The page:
an award of attorney's fees under the EAJA is appropriate
in this matter. First, Plaintiff is a prevailing party in
this action, because she has obtained a reversal of the
Commissioner's denial of her application for benefits.
Plaintiff's application for attorney's fees is
reasonable. Plaintiff requests attorney's fees in the
amount of $5, 689.19 at the rate of $193.51 per hour for 29.4
hours of attorney work. Plaintiff includes an itemized
statement from her attorneys stating the actual time expended
and the rate at which the attorney's fees were computed.
Therefore, the Court will award Plaintiff attorney's fees
for 29.4 hours of attorney work.
EAJA sets a statutory limit on the amount of fees awarded to
counsel at $125.00 per hour, “unless the court
determines that an increase in the cost of living or a
special factor, such as the limited availability of qualified
attorneys for the proceedings involved, justifies a higher
fee.” 28 U.S.C. § 2412(d)(2)(A)(ii). “In
determining a reasonable attorney's fee, the court will
in each case consider the following factors: time and labor
required; the difficulty of questions involved; the skill
required to handle the problems presented; the attorney's
experience, ability, and reputation; the benefits resulting
to the client from the services; the customary fee for
similar services; the contingency or certainty of
compensation; the results obtained; and the amount
involved.” Richardson-Ward v. Astrue, 2009
WL1616701, No. 4:07-CV-1171 JCH at *1 (E.D. Mo. June 9,
2009). In the motion requesting attorney's fees,
Plaintiff seeks an increase in the attorney's fee based
on an increase in the cost of living since the EAJA's
enactment of the hourly rate of $125.00 per hour.
“Although the district court may, upon proper proof,
increase the [$125.00] per hour rate to reflect the increase
in the cost of living, this increase is not automatic.”
McNulty v. Sullivan, 886 F.2d 1074 (8th Cir. 1989)
(internal citations omitted).
counsel cited evidence from the U.S. Department of Labor,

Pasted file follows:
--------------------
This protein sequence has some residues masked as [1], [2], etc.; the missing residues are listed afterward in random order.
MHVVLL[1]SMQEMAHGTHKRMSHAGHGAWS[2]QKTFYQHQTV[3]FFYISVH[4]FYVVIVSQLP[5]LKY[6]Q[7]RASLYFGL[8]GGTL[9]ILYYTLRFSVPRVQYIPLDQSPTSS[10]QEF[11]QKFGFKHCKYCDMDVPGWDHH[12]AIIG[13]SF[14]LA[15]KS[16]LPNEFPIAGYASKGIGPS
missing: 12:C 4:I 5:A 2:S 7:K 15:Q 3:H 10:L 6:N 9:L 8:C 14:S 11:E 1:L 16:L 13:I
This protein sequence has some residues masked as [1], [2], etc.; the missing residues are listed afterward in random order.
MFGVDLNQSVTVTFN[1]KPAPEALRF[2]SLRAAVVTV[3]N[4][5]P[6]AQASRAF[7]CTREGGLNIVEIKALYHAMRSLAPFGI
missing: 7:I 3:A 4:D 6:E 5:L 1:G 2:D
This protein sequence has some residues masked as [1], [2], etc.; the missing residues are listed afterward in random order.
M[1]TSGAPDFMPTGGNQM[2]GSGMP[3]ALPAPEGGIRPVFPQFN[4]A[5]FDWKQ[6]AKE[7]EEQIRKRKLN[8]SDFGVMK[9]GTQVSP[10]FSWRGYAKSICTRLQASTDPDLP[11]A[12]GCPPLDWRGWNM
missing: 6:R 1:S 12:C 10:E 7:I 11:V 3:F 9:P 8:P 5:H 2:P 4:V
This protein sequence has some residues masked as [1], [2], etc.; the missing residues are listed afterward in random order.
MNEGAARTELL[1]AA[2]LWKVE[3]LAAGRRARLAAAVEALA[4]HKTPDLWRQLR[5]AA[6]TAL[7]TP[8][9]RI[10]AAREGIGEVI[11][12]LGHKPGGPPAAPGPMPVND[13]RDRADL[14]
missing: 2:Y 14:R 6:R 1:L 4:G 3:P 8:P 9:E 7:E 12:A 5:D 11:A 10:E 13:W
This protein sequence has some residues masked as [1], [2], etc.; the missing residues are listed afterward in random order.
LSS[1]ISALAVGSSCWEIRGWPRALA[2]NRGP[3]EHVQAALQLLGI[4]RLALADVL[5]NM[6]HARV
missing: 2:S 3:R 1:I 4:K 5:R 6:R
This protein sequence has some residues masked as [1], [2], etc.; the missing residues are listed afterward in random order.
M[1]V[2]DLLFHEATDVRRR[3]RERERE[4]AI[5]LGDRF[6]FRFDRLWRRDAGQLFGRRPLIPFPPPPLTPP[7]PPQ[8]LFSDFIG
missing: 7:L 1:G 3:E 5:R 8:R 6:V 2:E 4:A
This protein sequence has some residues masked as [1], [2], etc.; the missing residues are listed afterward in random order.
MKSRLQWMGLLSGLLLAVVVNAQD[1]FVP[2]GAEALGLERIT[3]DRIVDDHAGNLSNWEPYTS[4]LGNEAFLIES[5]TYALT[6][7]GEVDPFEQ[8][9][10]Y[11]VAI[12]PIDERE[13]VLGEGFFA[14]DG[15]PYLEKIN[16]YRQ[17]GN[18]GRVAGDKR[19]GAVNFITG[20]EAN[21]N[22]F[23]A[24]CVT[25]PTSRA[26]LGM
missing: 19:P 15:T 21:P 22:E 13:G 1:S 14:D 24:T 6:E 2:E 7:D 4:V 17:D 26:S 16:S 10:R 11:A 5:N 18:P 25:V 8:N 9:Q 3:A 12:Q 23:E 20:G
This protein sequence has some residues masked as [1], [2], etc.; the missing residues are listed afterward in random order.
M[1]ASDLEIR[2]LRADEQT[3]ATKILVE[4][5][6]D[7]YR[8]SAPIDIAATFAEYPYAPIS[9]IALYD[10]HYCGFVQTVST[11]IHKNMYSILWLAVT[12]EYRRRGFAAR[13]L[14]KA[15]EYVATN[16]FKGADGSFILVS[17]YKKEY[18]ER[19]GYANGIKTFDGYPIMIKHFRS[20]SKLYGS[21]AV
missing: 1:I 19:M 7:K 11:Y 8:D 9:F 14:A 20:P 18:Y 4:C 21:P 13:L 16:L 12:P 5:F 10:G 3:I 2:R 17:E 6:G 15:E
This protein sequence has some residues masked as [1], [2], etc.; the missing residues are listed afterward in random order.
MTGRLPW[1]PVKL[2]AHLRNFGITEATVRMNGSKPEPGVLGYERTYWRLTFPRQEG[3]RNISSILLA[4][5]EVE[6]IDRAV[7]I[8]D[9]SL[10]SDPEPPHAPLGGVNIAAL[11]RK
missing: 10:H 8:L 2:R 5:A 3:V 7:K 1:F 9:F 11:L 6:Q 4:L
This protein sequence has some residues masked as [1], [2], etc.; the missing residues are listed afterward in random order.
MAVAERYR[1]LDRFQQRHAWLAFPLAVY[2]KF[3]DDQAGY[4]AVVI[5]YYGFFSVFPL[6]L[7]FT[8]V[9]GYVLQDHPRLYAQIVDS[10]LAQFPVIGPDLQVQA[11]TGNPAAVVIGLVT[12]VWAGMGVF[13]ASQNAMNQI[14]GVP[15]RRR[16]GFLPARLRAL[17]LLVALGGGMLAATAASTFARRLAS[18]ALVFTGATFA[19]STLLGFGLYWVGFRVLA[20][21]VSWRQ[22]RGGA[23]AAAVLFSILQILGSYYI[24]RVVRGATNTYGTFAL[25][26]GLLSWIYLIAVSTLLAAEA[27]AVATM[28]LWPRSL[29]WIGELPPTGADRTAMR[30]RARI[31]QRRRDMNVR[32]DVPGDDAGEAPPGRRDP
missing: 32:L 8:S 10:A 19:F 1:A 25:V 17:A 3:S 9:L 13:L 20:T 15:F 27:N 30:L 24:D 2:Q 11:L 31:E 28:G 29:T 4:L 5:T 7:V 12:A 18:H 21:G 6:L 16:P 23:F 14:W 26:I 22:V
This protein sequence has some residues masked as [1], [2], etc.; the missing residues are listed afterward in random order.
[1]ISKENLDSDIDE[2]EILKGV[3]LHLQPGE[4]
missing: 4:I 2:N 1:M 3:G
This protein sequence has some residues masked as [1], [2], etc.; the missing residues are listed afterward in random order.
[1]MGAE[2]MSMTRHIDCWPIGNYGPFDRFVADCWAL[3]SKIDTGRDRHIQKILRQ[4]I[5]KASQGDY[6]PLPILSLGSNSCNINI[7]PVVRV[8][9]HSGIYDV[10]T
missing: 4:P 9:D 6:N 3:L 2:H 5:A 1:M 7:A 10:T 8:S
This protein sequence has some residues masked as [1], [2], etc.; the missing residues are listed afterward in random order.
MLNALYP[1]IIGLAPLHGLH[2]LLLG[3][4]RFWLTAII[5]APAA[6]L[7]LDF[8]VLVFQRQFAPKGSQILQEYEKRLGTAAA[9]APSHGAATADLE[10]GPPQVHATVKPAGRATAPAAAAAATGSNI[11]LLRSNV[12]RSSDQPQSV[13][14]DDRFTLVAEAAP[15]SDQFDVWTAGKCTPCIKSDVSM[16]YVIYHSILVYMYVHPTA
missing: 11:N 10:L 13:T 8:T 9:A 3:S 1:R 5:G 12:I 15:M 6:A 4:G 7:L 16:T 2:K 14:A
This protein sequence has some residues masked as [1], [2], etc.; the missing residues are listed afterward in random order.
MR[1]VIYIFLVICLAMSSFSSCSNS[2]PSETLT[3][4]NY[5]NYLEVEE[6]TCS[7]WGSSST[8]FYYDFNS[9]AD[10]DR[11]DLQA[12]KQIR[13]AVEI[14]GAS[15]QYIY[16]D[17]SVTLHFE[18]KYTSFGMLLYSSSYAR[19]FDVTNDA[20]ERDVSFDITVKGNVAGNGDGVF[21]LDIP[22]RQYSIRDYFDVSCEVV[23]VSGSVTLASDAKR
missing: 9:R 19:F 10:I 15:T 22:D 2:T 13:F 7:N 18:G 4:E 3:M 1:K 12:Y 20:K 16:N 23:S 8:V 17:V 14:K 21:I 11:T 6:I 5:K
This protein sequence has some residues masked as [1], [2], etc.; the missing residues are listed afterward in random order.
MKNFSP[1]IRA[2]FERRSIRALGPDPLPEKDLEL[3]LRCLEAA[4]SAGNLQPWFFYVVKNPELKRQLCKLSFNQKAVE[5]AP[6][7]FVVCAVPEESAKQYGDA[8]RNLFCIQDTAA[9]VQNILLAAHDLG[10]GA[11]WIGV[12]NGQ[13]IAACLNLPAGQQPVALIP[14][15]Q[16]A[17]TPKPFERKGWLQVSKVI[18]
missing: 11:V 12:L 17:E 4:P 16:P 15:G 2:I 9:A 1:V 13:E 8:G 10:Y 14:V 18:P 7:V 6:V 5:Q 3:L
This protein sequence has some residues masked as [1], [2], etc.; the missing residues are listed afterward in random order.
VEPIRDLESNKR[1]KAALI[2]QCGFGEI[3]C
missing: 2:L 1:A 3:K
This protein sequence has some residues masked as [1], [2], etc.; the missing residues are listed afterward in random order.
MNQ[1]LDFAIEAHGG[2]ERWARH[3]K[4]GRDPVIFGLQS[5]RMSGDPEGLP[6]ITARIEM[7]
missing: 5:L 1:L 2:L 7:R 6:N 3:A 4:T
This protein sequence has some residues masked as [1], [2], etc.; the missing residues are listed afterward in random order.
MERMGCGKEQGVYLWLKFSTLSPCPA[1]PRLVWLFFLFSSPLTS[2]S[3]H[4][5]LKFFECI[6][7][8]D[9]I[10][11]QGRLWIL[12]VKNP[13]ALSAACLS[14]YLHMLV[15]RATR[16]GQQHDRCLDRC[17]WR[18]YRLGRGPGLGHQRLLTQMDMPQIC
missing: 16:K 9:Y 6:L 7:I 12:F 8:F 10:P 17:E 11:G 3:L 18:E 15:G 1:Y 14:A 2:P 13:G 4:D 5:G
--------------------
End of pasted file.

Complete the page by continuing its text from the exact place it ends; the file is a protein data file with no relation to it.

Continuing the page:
explaining the change in the cost of living from 1996 when
the $125.00 hourly limitation became effective until 2016.
Defendant does not contest the hourly rate, the total fee
request, nor the number of hours itemized in the invoice.
Upon consideration of these facts, the Court finds that the
hourly rate, number of hours expended, and a total fee award
of $5, 689.19 is reasonable. As alleged by Plaintiff, the
Court finds that the Defendant's position was not
substantially justified. Plaintiff's application for fees
was timely filed. Therefore, the Court will award Plaintiff
$5, 689.19 in attorney's fees at the rate of $193.51 per
hour for 29.4 hours of attorney work.
has submitted an affidavit assigning any award she may
receive under the EAJA to her counsel of record. The EAJA
requires that the attorney's fee award be awarded to the
prevailing party, in this case the Plaintiff, not the
Plaintiff's attorney. Astrue v. Ratcliff, 560
U.S. 586, 591 (2010) (the term “prevailing party”
in fee statutes is a “term of art” that refers to
the prevailing litigant) (citing 42 U.S.C. §
2412(d)(1)(A)). Awards of attorney fees to the prevailing
party under the EAJA are “subject to [g]overnment
offset to satisfy a pre-existing debt that the litigant owes
the United States.” Ratcliff, 130 S.Ct. at
2524. Any award for attorney's fees must be subject to
any government offset, even if the Plaintiff has assigned her
right to the award to her attorney. ...